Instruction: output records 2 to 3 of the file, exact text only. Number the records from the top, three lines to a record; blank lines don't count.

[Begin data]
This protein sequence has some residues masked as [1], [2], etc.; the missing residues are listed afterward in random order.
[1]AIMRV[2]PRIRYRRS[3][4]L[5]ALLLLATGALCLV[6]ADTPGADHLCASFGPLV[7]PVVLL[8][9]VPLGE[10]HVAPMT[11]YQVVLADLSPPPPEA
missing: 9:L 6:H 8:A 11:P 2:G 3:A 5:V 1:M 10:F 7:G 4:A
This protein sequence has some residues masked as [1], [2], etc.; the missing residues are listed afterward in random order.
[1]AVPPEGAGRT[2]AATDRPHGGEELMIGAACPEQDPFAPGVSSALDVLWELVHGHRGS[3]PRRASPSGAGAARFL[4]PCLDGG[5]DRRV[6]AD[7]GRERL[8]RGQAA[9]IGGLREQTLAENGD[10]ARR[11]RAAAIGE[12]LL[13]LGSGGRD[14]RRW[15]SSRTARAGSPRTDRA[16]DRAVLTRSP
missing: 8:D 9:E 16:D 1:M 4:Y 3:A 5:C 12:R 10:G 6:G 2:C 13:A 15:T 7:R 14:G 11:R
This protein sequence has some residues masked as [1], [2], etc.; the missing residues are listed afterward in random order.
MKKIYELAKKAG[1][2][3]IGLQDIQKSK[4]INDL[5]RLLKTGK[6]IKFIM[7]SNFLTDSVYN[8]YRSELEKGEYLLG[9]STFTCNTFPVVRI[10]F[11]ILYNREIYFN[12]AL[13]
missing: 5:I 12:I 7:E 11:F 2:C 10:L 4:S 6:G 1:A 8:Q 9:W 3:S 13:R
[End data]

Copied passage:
This protein sequence has some residues masked as [1], [2], etc.; the missing residues are listed afterward in random order.
[1]AVPPEGAGRT[2]AATDRPHGGEELMIGAACPEQDPFAPGVSSALDVLWELVHGHRGS[3]PRRASPSGAGAARFL[4]PCLDGG[5]DRRV[6]AD[7]GRERL[8]RGQAA[9]IGGLREQTLAENGD[10]ARR[11]RAAAIGE[12]LL[13]LGSGGRD[14]RRW[15]SSRTARAGSPRTDRA[16]DRAVLTRSP
missing: 8:D 9:E 16:D 1:M 4:Y 3:A 5:C 12:R 10:G 6:G 2:C 13:A 15:T 7:R 14:G 11:R
This protein sequence has some residues masked as [1], [2], etc.; the missing residues are listed afterward in random order.
MKKIYELAKKAG[1][2][3]IGLQDIQKSK[4]INDL[5]RLLKTGK[6]IKFIM[7]SNFLTDSVYN[8]YRSELEKGEYLLG[9]STFTCNTFPVVRI[10]F[11]ILYNREIYFN[12]AL[13]
missing: 5:I 12:I 7:E 11:F 2:C 10:L 4:S 6:G 1:A 8:Q 9:W 3:S 13:R